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Donkey milk has been used by humans for alimentary and cosmetic purposes since Egyptian antiquity;[1] doctors recommended it to treat several afflictions, due to its healing and cosmetic virtues.[2]

Hippocrates (460 – 370 BC), was the first to write of the medicinal use of donkey milk and prescribed it for numerous conditions including poisoning, fevers, infectious diseases, edema, healing wounds, nose bleeds, and liver trouble.[3][4] In the Roman era donkey milk was a recognized remedy; Pliny the Elder (23 – 79 AD) in his encyclopedic work, Naturalis Historia, wrote extensively about its health benefits, i.e. to fight fever, fatigue, eye strain, weakened teeth, face wrinkles, poisonings,ulcerations, asthma and certain gynecological troubles,[5] but it wasn't until the


Renaissance that the first real scientific consideration was given to donkey milk. Georges-Louis Leclerc the Comte de Buffon (1707–1788) mentions the benefits of donkey milk in his Histoire naturelle[6] and Pauline Bonaparte (1780–1825), Napoleon's sister, is reported to have used donkey milk for skin care.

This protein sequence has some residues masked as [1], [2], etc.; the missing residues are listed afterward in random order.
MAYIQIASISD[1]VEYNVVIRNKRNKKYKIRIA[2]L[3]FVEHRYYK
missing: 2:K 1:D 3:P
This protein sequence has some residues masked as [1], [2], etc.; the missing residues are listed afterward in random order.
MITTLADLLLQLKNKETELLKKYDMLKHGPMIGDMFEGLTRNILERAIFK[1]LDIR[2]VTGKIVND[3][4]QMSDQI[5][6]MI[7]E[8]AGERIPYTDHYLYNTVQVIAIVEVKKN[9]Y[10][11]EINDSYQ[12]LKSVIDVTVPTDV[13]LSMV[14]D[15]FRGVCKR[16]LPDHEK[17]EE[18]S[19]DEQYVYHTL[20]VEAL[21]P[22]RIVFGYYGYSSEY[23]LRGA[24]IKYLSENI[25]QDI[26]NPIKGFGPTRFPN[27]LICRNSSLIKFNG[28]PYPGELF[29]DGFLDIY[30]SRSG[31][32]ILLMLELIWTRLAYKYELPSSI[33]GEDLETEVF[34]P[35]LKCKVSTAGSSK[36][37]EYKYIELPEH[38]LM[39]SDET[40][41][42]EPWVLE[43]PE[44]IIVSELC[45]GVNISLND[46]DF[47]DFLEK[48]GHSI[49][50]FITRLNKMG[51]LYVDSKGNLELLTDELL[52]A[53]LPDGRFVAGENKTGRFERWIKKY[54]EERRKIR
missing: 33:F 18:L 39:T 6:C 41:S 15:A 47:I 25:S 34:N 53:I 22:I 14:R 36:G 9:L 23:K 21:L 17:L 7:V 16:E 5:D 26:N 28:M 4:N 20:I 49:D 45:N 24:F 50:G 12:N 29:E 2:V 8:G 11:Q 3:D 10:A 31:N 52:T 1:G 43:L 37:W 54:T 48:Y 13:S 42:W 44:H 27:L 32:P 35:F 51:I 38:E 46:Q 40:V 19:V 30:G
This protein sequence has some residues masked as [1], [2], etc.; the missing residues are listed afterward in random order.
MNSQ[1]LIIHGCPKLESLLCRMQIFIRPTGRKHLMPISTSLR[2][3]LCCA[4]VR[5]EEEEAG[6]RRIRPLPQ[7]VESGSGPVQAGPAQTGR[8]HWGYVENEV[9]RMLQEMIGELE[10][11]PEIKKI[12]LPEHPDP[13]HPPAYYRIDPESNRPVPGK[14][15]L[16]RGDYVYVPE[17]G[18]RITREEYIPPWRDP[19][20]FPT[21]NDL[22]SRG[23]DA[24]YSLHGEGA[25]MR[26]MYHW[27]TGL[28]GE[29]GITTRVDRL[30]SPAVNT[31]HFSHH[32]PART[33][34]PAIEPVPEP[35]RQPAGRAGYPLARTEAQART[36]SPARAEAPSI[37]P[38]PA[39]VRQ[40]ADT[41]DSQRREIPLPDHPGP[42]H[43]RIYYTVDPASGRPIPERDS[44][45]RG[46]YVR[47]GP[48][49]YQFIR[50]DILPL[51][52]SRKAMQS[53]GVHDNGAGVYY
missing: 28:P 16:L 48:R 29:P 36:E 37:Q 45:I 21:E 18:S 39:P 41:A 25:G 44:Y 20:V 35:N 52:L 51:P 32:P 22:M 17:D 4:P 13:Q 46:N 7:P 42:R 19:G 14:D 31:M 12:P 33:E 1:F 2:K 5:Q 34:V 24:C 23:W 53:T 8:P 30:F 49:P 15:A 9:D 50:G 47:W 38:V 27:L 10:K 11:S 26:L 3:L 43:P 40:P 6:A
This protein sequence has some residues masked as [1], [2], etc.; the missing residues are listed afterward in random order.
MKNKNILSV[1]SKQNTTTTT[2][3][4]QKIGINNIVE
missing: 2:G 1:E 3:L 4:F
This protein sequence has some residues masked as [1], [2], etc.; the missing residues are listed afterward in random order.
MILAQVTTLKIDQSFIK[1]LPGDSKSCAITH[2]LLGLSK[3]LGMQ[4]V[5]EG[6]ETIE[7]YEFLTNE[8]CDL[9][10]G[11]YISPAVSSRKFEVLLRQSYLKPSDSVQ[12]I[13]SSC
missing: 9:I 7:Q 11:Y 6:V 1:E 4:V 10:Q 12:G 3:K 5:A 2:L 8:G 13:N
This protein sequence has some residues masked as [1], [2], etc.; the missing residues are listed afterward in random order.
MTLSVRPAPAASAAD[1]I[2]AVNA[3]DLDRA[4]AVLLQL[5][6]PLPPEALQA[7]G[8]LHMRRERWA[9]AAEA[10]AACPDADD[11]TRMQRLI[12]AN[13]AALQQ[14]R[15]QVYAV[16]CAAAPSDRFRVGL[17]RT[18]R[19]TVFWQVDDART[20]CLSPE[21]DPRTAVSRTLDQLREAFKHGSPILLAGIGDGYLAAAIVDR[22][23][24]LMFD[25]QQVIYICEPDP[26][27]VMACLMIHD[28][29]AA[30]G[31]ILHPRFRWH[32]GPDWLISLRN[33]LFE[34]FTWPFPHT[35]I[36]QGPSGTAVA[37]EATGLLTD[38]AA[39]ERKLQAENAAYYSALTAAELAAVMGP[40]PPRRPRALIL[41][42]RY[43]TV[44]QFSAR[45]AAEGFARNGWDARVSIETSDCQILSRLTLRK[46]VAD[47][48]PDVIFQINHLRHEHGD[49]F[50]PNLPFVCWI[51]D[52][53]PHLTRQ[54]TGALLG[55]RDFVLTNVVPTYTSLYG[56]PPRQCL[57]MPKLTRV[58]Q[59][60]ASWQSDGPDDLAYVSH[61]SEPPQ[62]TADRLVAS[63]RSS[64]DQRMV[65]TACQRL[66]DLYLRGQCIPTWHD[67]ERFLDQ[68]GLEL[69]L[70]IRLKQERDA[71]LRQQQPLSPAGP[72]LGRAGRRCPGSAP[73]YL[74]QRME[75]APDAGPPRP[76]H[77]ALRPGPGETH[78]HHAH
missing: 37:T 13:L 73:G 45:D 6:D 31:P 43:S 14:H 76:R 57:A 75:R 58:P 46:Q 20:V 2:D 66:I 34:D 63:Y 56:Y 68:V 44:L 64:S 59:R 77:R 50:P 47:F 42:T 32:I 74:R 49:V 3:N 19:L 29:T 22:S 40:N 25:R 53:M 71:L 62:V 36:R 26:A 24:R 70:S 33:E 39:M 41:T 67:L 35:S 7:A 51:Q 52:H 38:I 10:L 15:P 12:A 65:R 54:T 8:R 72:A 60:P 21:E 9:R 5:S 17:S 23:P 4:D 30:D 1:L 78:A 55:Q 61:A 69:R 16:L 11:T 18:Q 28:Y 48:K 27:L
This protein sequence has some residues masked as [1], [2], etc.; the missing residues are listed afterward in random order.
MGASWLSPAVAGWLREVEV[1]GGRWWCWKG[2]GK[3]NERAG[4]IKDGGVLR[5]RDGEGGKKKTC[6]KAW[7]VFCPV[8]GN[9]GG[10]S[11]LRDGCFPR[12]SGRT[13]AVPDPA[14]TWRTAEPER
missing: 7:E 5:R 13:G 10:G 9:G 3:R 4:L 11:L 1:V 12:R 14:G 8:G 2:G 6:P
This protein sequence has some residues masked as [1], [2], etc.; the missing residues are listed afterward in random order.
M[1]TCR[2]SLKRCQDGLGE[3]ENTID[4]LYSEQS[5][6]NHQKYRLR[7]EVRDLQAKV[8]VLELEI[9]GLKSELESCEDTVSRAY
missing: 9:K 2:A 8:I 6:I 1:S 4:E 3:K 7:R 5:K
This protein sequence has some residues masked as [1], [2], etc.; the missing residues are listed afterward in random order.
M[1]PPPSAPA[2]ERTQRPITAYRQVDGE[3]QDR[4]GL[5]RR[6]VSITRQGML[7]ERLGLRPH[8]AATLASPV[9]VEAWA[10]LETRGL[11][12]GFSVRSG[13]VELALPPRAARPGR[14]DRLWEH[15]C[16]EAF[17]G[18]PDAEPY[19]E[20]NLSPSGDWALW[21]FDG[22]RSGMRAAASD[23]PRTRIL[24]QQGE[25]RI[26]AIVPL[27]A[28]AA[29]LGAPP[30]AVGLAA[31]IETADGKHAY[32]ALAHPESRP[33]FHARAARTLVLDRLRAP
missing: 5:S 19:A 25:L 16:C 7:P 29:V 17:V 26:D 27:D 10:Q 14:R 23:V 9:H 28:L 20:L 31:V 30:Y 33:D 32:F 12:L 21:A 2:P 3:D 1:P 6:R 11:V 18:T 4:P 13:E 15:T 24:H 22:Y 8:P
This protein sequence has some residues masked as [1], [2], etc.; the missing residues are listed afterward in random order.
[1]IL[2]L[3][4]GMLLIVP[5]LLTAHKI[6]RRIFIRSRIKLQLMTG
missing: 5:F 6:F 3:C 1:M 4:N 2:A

In France in the nineteenth century, Dr. Parrot of the Hospital des Enfants Assistés spread the practice of bringing motherless babies directly to the donkey's nipple (Bullettin de l’Académie de médicine, 1882). The donkey's milk was then sold until the twentieth century to feed orphaned infants and to cure delicate children, the sick and the elderly.


For this reason, in Greece, Italy, Belgium, Germany, Switzerland many donkeys are born on farms.[7] Nowadays donkey milk is largely used in the manufacture of soaps and moisturizers, but new evidence show its possible medical use, especially to treat, under the supervision of a doctor, infants and children with cow's milk protein allergy (CMPA)[2] and with appropriate precautions such as a natural "formula" for infants.

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